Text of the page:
This paper proposed a Fuzzy LADRC control strategy for the V2G totem-pole bridgeless PFC converter. Through the simulation and experimental comparison with the traditional PI control, the conclusions are as follows: (1) The disturbance caused by load change can be solved by self-tuning the LADRC proportional gain coefficient through fuzzy reasoning. The experimental results show that compared with PI control, the response time of this method at the sudden increase and decrease of the output voltage is reduced by 95 and 61 ms, respectively, and the voltage fluctuation is reduced by 27 and 28 V, respectively. When the load suddenly increases and decreases, the response time decreases by 149 and 108 ms, respectively, and the voltage fluctuation decreases by 27 and 21 V, respectively. Therefore, the response speed of this method is faster, the anti-interference ability is significantly improved, and the dynamic and steady-state performance of the system is improved considerably. (2) Fuzzy LADRC controllers can estimate and compensate for load disturbance in real time. Therefore, compared with the PI controller and references [6,11,16,18,24], the control strategy in this paper can effectively reduce the total harmonic distortion rate of input current when the load changes and the optimal value is 1.66%. (3) The limitation of the method proposed in this paper is that the fuzzy controller needs a higher experience. Therefore, the future work direction is to improve the fuzzy controller and start to study the energy coordination control of the V2G converter.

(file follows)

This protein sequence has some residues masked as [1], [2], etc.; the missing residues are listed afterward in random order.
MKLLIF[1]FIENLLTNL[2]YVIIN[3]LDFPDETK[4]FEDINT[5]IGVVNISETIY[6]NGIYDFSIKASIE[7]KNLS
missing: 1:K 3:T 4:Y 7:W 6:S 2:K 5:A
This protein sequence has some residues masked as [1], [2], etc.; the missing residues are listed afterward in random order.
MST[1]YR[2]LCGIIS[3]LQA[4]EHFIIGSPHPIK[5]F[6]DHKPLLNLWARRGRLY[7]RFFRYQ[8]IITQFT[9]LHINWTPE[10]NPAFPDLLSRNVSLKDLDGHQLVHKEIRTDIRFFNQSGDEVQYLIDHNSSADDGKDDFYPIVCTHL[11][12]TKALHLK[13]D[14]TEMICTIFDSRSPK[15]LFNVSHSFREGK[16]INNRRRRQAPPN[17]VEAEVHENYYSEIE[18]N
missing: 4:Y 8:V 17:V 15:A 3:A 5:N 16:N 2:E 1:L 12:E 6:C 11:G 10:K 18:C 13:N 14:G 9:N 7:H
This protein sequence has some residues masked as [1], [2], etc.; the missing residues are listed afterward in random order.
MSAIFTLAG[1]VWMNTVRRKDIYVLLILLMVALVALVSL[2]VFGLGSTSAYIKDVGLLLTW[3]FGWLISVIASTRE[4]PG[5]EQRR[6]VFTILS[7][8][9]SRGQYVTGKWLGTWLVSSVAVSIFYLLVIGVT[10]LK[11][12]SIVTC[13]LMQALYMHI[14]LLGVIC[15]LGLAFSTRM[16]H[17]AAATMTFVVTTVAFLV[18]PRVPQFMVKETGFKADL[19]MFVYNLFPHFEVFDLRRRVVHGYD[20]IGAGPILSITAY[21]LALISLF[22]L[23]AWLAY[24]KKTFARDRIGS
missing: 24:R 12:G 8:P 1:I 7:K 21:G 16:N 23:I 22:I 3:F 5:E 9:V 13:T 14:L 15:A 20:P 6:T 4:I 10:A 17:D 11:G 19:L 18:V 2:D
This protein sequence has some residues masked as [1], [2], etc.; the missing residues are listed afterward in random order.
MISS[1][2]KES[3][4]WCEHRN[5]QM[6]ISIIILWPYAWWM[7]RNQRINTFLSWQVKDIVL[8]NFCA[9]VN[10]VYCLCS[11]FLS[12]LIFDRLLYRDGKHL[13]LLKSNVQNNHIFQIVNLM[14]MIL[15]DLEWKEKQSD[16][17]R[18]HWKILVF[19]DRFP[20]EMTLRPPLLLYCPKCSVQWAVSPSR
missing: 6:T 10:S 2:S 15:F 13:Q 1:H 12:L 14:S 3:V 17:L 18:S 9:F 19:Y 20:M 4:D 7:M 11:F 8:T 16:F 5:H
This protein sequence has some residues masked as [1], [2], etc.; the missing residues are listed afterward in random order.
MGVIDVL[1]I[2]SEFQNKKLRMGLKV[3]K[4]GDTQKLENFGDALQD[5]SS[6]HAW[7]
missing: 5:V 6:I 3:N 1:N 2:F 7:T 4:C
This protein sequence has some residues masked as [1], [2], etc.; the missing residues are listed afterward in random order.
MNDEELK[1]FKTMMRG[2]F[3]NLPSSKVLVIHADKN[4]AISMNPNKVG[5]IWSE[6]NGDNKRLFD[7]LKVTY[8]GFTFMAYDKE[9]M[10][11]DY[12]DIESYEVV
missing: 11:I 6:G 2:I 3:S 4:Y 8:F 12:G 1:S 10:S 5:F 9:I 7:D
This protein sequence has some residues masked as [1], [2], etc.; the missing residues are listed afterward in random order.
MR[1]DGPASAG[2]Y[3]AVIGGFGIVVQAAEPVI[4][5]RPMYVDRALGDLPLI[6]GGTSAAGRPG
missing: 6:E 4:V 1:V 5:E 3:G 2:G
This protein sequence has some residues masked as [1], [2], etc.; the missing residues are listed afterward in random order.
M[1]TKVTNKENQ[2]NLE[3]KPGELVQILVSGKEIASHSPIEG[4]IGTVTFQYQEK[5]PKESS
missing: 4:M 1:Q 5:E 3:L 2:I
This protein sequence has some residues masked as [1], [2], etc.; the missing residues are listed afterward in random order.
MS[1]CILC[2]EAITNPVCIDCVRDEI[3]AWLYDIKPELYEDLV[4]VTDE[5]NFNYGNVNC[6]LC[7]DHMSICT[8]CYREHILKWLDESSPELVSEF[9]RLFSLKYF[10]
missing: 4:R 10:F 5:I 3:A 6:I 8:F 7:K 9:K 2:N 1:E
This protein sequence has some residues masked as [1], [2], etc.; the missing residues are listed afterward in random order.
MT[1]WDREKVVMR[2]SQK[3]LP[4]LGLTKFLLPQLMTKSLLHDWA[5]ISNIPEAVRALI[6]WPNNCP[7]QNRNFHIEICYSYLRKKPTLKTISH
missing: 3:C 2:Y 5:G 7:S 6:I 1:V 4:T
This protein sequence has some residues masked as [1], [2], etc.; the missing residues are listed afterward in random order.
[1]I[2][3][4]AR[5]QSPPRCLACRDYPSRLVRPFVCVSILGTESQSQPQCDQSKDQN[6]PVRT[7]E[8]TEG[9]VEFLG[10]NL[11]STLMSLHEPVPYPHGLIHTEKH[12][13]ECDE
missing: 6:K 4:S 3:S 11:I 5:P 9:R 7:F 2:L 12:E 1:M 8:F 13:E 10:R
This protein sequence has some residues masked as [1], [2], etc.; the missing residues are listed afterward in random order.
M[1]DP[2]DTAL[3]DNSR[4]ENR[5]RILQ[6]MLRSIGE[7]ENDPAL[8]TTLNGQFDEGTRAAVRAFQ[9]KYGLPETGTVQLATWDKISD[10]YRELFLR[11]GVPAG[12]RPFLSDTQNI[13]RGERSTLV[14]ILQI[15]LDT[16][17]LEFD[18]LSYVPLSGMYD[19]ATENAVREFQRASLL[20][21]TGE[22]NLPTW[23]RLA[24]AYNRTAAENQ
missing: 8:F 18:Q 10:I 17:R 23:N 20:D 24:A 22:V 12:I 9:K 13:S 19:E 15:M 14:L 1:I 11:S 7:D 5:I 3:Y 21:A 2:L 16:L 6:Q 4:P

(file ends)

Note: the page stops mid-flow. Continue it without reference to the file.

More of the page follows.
Funding Statement: This project is supported by the Science and Technology Project of State Grid Corporation of China (W22KJ2722005). Tianyou Innovation Team of Lanzhou Jiaotong University (TY202009).

Conflicts of Interest: The authors declare that they have no conflicts of interest to report regarding the present study.


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Cite This Article

APA Style
Li, G., Lv, Q., Zhang, Z., Dong, H. (2023). AC-DC fuzzy linear active disturbance rejection control strategy of front stage of bidirectional converter based on V2G. Energy Engineering, 120(4), 1045-1065. https://doi.org/10.32604/ee.2023.023770
Vancouver Style
Li G, Lv Q, Zhang Z, Dong H. AC-DC fuzzy linear active disturbance rejection control strategy of front stage of bidirectional converter based on V2G. Energ Eng. 2023;120(4):1045-1065 https://doi.org/10.32604/ee.2023.023770
IEEE Style
G. Li, Q. Lv, Z. Zhang, and H. Dong "AC-DC Fuzzy Linear Active Disturbance Rejection Control Strategy of Front Stage of Bidirectional Converter Based on V2G," Energ. Eng., vol. 120, no. 4, pp. 1045-1065. 2023. https://doi.org/10.32604/ee.2023.023770